• Bucks sign Jerry Stackhouse
  • Bobcats sign Larry Hughes

Notes: Hughes shot 32.7 percent in Charlotte. When he signed, the website “Hey Larry Hughes, Please Stop Taking So Many Bad Shots” welcomed Bobcats fans. Diener barely played for the Blazers and signed in Italy the following summer, where he would spend four years before retiring. 

2011

  • Grizzlies sign Jason Williams 
  • Knicks sign Jared Jeffries
  • Knicks sign Derrick Brown
  • Celtics sign Troy Murphy
  • Heat sign Mike Bibby
  • Bulls sign Rasual Butler
  • Celtics sign Sasha Pavlovic
  • Mavericks sign Corey Brewer
  • Warriors sign Al Thornton
  • Celtics sign Carlos Arroyo
  • Grizzlies sign Leon Powe

Notes: Williams, Thornton, Arroyo and Powe all finished their NBA careers that season. Bibby totally torpedoed the Heat’s defense, but coach Erik Spoelstra stuck with him in the playoffs even when he had the worst PER of all-time

2012

Notes: This was an anomaly because of the lockout -- Chandler was a restricted free agent, and the Spurs struck gold by adding Mills and Diaw, who was out of shape and disinterested in Charlotte. Ronny Turiaf won a title in Miami, but while he was absolutely an upgrade over Dexter Pittman and Eddy Curry, he didn’t play a meaningful minute in the NBA Finals. Memphis was Arenas’ last NBA stop, and he barely played for the Grizzlies in the playoffs. 

2013

  • Heat sign Chris Andersen
  • Knicks sign Kenyon Martin
  • Thunder sign Derek Fisher
  • Celtics sign Terrence Williams
  • Hornets sign Lou Amundson
  • Celtics sign Shavlik Randolph (China/Puerto Rico)
  • Celtics sign D.J. White (China)

Notes: Miami bolstered its front court a second year in a row by signing the 34-year-old Birdman, who had knee surgery the previous July and was cut by the Nuggets. Oklahoma City couldn’t get enough of the 38-year-old Fisher, who asked the Mavericks to waive him in December of that season when he strained his patellar tendon, saying he wanted to be with his family. Boston turned out to be the end of Williams’ NBA career, and White only played two games after this season.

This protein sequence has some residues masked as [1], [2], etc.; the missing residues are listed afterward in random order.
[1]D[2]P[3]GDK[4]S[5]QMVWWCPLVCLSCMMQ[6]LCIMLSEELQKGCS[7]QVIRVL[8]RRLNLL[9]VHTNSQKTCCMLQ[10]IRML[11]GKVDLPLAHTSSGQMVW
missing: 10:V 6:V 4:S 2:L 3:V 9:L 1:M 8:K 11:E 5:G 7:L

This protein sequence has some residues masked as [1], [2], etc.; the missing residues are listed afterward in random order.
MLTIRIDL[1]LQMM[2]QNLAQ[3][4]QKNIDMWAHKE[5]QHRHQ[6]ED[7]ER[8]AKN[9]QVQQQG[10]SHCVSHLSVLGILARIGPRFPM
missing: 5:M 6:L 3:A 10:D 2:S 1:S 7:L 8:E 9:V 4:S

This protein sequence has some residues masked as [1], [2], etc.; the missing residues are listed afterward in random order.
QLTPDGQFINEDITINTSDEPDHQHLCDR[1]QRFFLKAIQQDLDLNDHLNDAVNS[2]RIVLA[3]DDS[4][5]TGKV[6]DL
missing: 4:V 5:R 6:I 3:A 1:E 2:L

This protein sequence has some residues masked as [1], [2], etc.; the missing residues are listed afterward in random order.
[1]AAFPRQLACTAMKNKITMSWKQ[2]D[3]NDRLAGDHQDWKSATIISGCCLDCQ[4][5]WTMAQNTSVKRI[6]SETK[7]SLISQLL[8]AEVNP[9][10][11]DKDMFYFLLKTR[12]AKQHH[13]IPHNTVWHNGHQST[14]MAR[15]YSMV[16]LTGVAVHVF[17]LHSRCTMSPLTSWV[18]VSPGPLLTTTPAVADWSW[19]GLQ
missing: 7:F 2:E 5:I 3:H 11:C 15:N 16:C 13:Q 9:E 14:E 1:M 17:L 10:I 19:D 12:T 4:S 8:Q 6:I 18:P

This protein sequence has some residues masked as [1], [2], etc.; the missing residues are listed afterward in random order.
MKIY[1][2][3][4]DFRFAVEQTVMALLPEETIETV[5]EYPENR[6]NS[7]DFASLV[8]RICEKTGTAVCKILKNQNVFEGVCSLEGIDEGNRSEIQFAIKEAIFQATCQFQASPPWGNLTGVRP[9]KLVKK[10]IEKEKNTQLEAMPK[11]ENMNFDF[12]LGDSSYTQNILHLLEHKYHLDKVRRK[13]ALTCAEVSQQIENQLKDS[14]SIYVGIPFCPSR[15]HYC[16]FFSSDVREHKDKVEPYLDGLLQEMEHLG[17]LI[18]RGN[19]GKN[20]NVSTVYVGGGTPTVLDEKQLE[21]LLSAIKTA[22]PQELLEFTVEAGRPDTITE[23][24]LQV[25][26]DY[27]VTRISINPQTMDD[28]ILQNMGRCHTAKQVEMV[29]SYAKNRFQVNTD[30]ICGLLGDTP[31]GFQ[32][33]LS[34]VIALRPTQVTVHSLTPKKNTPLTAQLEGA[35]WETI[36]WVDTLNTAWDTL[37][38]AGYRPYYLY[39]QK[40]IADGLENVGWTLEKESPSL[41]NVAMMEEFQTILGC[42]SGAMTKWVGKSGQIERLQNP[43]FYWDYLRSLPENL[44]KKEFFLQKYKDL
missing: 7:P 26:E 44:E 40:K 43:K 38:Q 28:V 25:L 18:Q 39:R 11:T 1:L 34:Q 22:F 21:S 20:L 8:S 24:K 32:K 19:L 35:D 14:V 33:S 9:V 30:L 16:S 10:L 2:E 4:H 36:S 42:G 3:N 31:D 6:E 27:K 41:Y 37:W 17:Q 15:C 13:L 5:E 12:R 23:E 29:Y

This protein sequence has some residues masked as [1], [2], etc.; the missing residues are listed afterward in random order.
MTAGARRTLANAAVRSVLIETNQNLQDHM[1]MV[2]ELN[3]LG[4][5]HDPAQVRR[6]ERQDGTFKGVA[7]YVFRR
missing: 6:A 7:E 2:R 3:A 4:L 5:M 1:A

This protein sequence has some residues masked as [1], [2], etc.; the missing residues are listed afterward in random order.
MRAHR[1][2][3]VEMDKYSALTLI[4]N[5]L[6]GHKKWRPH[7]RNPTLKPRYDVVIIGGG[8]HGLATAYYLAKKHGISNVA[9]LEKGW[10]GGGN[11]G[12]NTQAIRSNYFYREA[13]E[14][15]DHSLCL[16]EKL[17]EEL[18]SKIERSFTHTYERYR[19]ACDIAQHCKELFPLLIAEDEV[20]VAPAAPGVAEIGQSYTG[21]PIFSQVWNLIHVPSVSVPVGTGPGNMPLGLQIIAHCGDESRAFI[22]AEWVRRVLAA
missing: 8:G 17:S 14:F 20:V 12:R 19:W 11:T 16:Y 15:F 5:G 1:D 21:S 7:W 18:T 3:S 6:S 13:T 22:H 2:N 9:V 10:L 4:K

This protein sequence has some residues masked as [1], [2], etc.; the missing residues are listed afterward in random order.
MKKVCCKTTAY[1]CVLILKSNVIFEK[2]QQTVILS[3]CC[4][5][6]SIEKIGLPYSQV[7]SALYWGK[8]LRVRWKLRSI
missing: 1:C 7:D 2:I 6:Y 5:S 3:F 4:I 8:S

2014:

Notes: Bynum only played twice for the Pacers and has not been heard from since, but his presence reportedly messed with Roy Hibbert and contributed to the team’s decline in the second half of the season. Granger was effectively done. The Gooden signing was probably the best of the bunch, but the move didn’t truly pay off until he transformed into a stretch 4 during the 2015 playoffs. 

2015

Notes: This is just two years ago, and nobody is still with the same team. Perkins’ career might be over unless the Thunder bring him back, and Stoudemire is playing in Israel.

2016

Notes: Humphries is the only guy who has stuck, as Varejao and Novak were both waived this season and Thornton was moved at the trade deadline. It should be noted that Varejao did wind up playing in the Finals, but Warriors fans would rather not be reminded of this fact. 

Andrew Bynum, former Pacer
Andrew Bynum played just twice for the Pacers. USATSI

The fact that the vast majority of midseason signings are inconsequential doesn’t mean that they’re never worth doing. The defending champion Cleveland Cavaliers, for example, have been looking for ways to improve their bench all season, and they should be applauded for managing to sign center Andrew Bogut and guard Deron Williams, who were both waived by the Dallas Mavericks. Their main rival, the Golden State Warriors, acted logically in signing Matt Barnes after star forward Kevin Durant got injured.  

In fact, just a few days after explaining his reluctance to explore the buyout market, Ainge found himself on the phone with Bogut, per the Boston Globe. The Celtics could have used his defense and rebounding as they try to challenge the Cavs in the East.

We’ll never know if Bogut might have been Boston’s next P.J. Brown. History tells us, though, that most of the recent player movement around the league will be forgotten in a year or two.

CBS Sports Writer

James Herbert is somewhat fond of basketball, feature writing and understatements. A former season-ticket holder for the expansion Toronto Raptors, Herbert does not think the NBA was better back in the... Full Bio